The Idiocy of King George

If Bush's idea in his Iranian radio interview was to get the Iranian people on his side, if the idea was to convince them that their government is acting foolishly and dangerously, then he scored a big fat zero.
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President George Bush's most recent remarks on Iran, as usual fact-challenged and unhelpful, have finally made the transition from the politically contrived to the downright stupid. The media rushed to question the White House on Mr. Bush's comments, made in an interview to Radio Farda, the U.S. government radio station that broadcasts into Iran in Farsi, specifically on the president's clearly false assertion that Iran has "declared they want to have a nuclear weapon to destroy people--some in the Middle East." The White House backtracked somewhat, claiming Mr. Bush "shorthanded his answer" according to national security spokesman Gordon Johndroe, and although that explanation falls far short of convincing, few seem to be concerned with the implications of what Mr. Bush said, but more specifically to whom he said it.

This wasn't a speech to the American people, or to a section of the electorate that might be swayed into believing we must confront Iran militarily. It wasn't a speech to allies, and it wasn't part of a political campaign of fear. No, Mr. Bush's words were to the Iranian people. His words undoubtedly came as a surprise to Supreme Leader Grand Ayatollah Ali Khamenei who has final say on all matters of state, and who has in the past not only denied Iran's quest for weapons of mass destruction but has also actually issued a fatwa specifically banning the development and use of nuclear weapons. (Ayatollah Khamenei, presumably a religious and Allah-fearing man, does not issue fatwa's lightly.) But more importantly, there is not an Iranian alive who doesn't know about the fatwa, or doesn't know that his or her government has spent the past five years adamantly denying that they are developing nuclear weapons. However, Mr. Bush said to those Iranians that their government has not only "declared" that they want a nuclear weapon, but that they want to use it "to destroy people"? Get this: some in the Middle East, and so presumably some elsewhere. Huh? What exactly are the Iranian people supposed to think? That Mr. Bush is an idiot? That he's a liar? Maybe they're thinking, "oh my gosh, it's worse than we thought. Could he actually bomb the crap out of us because he actually believes his own nonsense?"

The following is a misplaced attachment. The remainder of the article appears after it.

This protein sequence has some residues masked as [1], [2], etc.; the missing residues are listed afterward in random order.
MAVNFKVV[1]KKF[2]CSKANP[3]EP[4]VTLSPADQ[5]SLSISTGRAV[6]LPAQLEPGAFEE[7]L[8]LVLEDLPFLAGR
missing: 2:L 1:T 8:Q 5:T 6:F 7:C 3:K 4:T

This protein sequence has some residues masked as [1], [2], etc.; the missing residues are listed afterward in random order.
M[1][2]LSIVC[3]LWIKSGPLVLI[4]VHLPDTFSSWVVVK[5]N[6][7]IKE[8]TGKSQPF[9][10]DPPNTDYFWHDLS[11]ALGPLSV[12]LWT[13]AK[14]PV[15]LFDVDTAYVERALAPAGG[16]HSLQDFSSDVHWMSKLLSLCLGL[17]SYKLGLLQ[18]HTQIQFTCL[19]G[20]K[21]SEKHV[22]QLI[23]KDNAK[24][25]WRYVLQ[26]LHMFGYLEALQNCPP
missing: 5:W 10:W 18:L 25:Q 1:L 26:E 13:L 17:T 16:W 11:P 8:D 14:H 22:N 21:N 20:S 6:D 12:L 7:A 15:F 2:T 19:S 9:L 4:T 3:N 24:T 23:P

Radio Farda is a propaganda station, and uh, propaganda doesn't work if it's patently false, George. If the idea was to get the Iranian people on your (or our) side, if the idea was to convince them that their government is acting foolishly and dangerously, then you just scored a big fat zero. Might as well stop funding Farda and save some much needed bucks, for whatever little credibility it had inside Iran (and believe me, it was always slight) just got thrown out the window. So what exactly was the point of George Bush's statement? And what are the implications? Well, only Georgie knows what the point was. And as for the implications, for Iranians who were the intended audience, it was simply that we really do have an idiot with his finger on the button.

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